Swanhaven     The chief city of the Teleri (Sea-elves), on the coast north of Kôr. Elvish Alqualondë.

 

Taniquetil     The highest of the Pelóri (the Mountains of Valinor) and the highest mountain of Arda, on which Manwë and Varda had their dwelling (Ilmarin).

Taras     A great mountain on the western headland of Nevrast, beyond which was Vinyamar.

Tarnin Austa     ‘The Gates of Summer’, a festival in Gondolin.

Taur-na-Fuin*     ‘Forest of Night’, previously called Dorthonion ‘Land of Pines’, the great forested highlands to the north of Beleriand.

Teiglin*     A tributary of Sirion, rising in Ered Wethrin.

Teleri     The third host of the Elves on the great journey from Cuiviénen.

Telperion     Name of the White Tree of Valinor.

Thingol     A leader of the third host (Teleri) on the great journey from Cuiviénen; his earlier name Tinwelint. He never came to Kôr, but became the King of Doriath in Beleriand.

Thorn Sir     Falling stream below Cristhorn.

Thornhoth     ‘The people of the Eagles’.

Thorondor     ‘King of Eagles’, Gnomish name of Eldarin Sorontur; earlier form Thorndor.

Thousand Caves Menegroth,     the hidden halls of Thingol and Melian.

Timbrenting     The Old English name of Taniquetil.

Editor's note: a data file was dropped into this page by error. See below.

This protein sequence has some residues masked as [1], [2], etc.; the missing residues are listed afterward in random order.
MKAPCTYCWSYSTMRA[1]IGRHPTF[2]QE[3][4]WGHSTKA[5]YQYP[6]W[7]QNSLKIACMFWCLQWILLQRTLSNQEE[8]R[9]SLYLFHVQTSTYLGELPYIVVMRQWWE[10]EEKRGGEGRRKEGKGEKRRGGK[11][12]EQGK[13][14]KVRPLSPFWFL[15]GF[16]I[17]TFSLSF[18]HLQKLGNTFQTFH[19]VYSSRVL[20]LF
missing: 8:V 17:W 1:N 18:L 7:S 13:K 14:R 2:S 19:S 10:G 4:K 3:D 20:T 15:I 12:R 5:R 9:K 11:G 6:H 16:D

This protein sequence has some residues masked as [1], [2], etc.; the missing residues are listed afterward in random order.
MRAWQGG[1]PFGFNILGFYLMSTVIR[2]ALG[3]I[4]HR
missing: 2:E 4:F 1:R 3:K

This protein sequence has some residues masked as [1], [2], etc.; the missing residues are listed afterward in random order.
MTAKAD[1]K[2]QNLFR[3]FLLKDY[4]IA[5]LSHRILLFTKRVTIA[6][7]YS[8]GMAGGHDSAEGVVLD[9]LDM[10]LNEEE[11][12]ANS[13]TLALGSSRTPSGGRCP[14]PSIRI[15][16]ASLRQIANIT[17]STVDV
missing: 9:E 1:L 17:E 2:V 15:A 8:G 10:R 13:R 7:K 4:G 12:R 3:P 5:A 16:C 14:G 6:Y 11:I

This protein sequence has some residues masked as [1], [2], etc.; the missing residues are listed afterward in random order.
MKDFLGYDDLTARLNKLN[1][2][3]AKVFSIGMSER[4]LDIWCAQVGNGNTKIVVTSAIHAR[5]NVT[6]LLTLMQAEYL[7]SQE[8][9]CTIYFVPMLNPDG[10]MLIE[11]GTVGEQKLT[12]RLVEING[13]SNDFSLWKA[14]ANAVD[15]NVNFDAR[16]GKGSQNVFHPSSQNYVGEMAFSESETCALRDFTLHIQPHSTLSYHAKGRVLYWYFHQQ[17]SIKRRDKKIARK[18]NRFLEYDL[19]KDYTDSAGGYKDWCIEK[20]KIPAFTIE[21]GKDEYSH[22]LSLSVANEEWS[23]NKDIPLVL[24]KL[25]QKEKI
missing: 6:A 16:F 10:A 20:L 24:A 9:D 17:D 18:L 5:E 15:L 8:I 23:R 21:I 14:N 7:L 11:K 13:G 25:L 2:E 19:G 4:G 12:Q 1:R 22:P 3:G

The Tower of Snow     Name of one of the kindreds of the Gondothlim. See .

The Tree     Name of one of the kindreds of the Gondothlim. See .

Trees of Valinor Silpion     the White Tree and Laurelin the Golden Tree; See , where they are described, and Glingol and Bansil.

Tulkas     Of this Vala, ‘the greatest in strength and deeds of prowess’, it is said in the Valaquenta:

He came last to Arda, to aid the Valar in the first battles with Melkor. He delights in wrestling and in contests of strength; and he rides no steed, for he can outrun all things that go on feet, and he is tireless. He has little heed for either the past or the future, and is of no avail as a counsellor, but is a hardy friend.

Tumladen     ‘Valley of smoothness’, the ‘Guarded Plain’ of Gondolin.

Tûn     The Elvish city in Valinor; See .

Tunglin     ‘The folk of the Harp’: in an early and soon abandoned text of The Fall of Gondolin a name given to the people living in Hithlum after the Battle of Unnumbered Tears. Tuor was of that people (See ).